The expression and function of estrogen receptor alpha and beta in human breast cancer and its clinical application.

in Endocrine-Related Cancer

The overexpression of estrogen receptor alpha (ERalpha) is frequently observed in the early stage of breast cancer. We previously reported that the specific promoter of the ERalpha gene is responsible for this enhanced transcription of the gene, and identified the cis-acting elements which play an important role in its transcription. Furthermore, methylation of the ERalpha gene promoters also contribute to the regulation of gene transcription. Elucidation of these mechanisms of ERalpha gene expression may provide useful information for the early detection and chemoprevention of breast cancer. On the other hand, the expression of ERbeta has been reported in breast cancer. We have also assessed the significance and function of ERbeta and its variant types in breast cancer, and suggest that ERbeta and ERbetacx specifically suppress the function of ERalpha through different mechanisms. ERbeta isoforms may be important functional modulators of the estrogen-signaling pathway in breast cancer cells, and might affect the clinical outcome of patients. Moreover, to address the role of these ERs on the estrogen-dependent growth of breast cancer cells and to develop a diagnostic tool, we have analyzed the gene expression profiles of estrogen-responsive genes using cDNA microarray. Based on these results, the expression of several candidate genes in breast cancer tissues were analyzed by real-time RT-PCR and by immunohistochemical techniques, in order to discover new predictive factors for the endocrine therapy of patients with breast cancer. These studies could provide new clues for the elucidation of the estrogen-dependent mechanisms of cancer and the clinical benefits for patients.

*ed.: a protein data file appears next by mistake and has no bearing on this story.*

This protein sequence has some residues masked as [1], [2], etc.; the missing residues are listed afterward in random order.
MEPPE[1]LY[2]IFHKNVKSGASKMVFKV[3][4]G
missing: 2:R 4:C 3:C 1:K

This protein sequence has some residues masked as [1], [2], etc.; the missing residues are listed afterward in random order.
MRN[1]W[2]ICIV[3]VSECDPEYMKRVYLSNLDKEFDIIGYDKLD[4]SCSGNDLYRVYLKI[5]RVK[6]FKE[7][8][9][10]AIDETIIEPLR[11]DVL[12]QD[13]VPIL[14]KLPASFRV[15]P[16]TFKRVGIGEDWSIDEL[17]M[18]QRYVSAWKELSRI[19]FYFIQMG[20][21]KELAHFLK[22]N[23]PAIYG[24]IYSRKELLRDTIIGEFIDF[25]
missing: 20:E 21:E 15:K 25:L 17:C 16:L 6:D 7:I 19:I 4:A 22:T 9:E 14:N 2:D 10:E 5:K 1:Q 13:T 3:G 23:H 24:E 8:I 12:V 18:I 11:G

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      Society for Endocrinology